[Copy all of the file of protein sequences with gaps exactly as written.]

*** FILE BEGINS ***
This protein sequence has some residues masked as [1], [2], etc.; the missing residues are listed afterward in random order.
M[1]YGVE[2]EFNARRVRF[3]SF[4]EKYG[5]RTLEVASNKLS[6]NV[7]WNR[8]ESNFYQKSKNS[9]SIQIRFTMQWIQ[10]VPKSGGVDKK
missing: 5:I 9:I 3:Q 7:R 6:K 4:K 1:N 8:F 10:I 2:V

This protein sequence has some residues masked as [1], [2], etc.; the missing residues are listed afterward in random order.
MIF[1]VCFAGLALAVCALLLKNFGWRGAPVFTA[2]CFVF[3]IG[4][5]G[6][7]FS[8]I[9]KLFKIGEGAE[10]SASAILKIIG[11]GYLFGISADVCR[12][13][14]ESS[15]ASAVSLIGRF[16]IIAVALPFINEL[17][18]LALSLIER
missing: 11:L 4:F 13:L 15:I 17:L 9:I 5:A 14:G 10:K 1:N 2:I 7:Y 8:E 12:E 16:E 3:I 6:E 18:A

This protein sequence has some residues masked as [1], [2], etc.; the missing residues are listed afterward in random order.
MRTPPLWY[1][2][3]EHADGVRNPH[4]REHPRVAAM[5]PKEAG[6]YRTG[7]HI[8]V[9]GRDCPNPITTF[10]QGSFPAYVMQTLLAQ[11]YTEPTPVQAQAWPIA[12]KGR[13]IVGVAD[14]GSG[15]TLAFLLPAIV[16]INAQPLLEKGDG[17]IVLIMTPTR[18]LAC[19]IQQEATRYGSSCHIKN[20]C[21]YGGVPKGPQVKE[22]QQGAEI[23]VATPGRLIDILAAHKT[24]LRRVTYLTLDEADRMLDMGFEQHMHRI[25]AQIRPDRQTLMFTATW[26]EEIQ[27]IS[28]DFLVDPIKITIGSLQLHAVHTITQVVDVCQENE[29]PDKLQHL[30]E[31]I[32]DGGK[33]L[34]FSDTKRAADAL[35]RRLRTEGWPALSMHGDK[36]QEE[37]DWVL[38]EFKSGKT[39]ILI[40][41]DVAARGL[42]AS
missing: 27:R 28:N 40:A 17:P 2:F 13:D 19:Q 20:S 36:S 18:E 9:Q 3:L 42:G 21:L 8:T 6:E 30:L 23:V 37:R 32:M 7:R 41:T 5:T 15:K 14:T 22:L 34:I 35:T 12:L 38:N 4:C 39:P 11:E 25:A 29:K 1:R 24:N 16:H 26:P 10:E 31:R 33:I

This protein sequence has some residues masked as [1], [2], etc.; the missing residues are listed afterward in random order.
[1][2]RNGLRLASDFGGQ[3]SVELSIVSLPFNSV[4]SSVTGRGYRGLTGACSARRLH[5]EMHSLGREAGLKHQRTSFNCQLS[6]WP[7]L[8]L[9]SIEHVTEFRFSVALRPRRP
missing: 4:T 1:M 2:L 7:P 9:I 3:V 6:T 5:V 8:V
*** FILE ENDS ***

This protein sequence has some residues masked as [1], [2], etc.; the missing residues are listed afterward in random order.
M[1]YGVE[2]EFNARRVRF[3]SF[4]EKYG[5]RTLEVASNKLS[6]NV[7]WNR[8]ESNFYQKSKNS[9]SIQIRFTMQWIQ[10]VPKSGGVDKK
missing: 5:I 9:I 3:Q 7:R 6:K 4:K 1:N 8:F 10:I 2:V

This protein sequence has some residues masked as [1], [2], etc.; the missing residues are listed afterward in random order.
MIF[1]VCFAGLALAVCALLLKNFGWRGAPVFTA[2]CFVF[3]IG[4][5]G[6][7]FS[8]I[9]KLFKIGEGAE[10]SASAILKIIG[11]GYLFGISADVCR[12][13][14]ESS[15]ASAVSLIGRF[16]IIAVALPFINEL[17][18]LALSLIER
missing: 11:L 4:F 13:L 15:I 17:L 9:I 5:A 14:G 10:K 1:N 2:I 7:Y 8:E 12:E 16:E 3:I 6:E 18:A

This protein sequence has some residues masked as [1], [2], etc.; the missing residues are listed afterward in random order.
MRTPPLWY[1][2][3]EHADGVRNPH[4]REHPRVAAM[5]PKEAG[6]YRTG[7]HI[8]V[9]GRDCPNPITTF[10]QGSFPAYVMQTLLAQ[11]YTEPTPVQAQAWPIA[12]KGR[13]IVGVAD[14]GSG[15]TLAFLLPAIV[16]INAQPLLEKGDG[17]IVLIMTPTR[18]LAC[19]IQQEATRYGSSCHIKN[20]C[21]YGGVPKGPQVKE[22]QQGAEI[23]VATPGRLIDILAAHKT[24]LRRVTYLTLDEADRMLDMGFEQHMHRI[25]AQIRPDRQTLMFTATW[26]EEIQ[27]IS[28]DFLVDPIKITIGSLQLHAVHTITQVVDVCQENE[29]PDKLQHL[30]E[31]I[32]DGGK[33]L[34]FSDTKRAADAL[35]RRLRTEGWPALSMHGDK[36]QEE[37]DWVL[38]EFKSGKT[39]ILI[40][41]DVAARGL[42]AS
missing: 27:R 28:N 40:A 17:P 2:F 13:D 19:Q 20:S 36:S 18:E 9:Q 3:L 42:G 21:L 8:T 6:E 30:L 23:V 37:R 32:M 7:R 41:T 5:T 15:K 14:T 22:L 34:I 35:T 12:L 38:N 4:C 39:P 11:E 25:A 29:K 1:R 24:N 16:H 26:P 10:E 31:R 33:I

This protein sequence has some residues masked as [1], [2], etc.; the missing residues are listed afterward in random order.
[1][2]RNGLRLASDFGGQ[3]SVELSIVSLPFNSV[4]SSVTGRGYRGLTGACSARRLH[5]EMHSLGREAGLKHQRTSFNCQLS[6]WP[7]L[8]L[9]SIEHVTEFRFSVALRPRRP
missing: 4:T 1:M 2:L 7:P 9:I 3:V 6:T 5:V 8:V